Roughly 18 months have passed since New York Magazine published a cover story declaring that, in the age of President Trump, all the new "it" kids in Brooklyn (we use the term "kids" loosely; most are well into their 30s) are avowed socialists.
As the reporter explains, the new generation of Brooklyn cool kids have blue check marks on twitter and low-paying editorial jobs at digital magazines like the (now defunct) Outline, Deadspin (a media outlet ostensibly dedicated to sports but realistically covered whatever its reporters and editors felt like writing about on any given day) or Jacobin, a magazine that has been described by some as "straight up Marxist" in its editorial slant. Almost all of them were white women, the most oppressed class.
One year later, a staff uprising at the NYT exposed just how deeply embedded these new crypto-marxist values have become in the modern American media environment. Staffers successfully ousted Opinion Page editor James Bennett over his decision to curate an essay from Republican Sen. Tom Cotton despite the fact that the opinion page is supposed to be an entirely separate editorial entity from the NYT's newsgathering operation.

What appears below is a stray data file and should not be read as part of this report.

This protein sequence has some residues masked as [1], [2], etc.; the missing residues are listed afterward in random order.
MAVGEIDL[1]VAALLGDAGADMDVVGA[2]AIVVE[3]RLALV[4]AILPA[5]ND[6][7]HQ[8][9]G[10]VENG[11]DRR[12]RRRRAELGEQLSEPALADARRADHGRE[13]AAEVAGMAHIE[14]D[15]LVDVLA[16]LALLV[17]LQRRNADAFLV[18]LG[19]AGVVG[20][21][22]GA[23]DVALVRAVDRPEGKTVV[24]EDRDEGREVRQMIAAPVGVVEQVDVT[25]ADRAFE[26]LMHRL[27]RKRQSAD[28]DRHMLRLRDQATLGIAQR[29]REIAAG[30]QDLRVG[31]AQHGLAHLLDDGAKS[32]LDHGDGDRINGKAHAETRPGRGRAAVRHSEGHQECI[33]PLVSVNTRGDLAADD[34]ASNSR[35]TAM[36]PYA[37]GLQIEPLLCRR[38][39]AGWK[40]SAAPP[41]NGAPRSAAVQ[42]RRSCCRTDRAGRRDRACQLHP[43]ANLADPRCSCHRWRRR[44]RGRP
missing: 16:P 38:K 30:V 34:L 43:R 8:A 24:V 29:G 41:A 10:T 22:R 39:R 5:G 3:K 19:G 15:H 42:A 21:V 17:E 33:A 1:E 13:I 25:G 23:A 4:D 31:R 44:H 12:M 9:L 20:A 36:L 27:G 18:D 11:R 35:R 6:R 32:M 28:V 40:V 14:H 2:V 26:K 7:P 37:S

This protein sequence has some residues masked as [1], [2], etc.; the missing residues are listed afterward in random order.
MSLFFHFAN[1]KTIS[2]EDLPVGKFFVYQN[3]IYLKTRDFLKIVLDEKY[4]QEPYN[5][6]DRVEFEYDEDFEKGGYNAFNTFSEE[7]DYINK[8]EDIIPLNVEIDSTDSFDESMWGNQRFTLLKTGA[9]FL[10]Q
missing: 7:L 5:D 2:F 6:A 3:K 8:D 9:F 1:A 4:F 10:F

This week, the NYT has published a story about a handful of wealthy heirs who have embraced the socialist credo, and who see their massive piles of inherited wealth as a symbol of shame, not a blessing for which they should be extremely grateful.
Take 25-year-old Sam Jacobs, for example. Described as "a socialist since college", he reportedly sees his family's "'extreme plutocratic wealth' as both a moral and economic failure".
"I want to build a world where someone like me, a young person who controls tens of millions of dollars, is impossible," he said.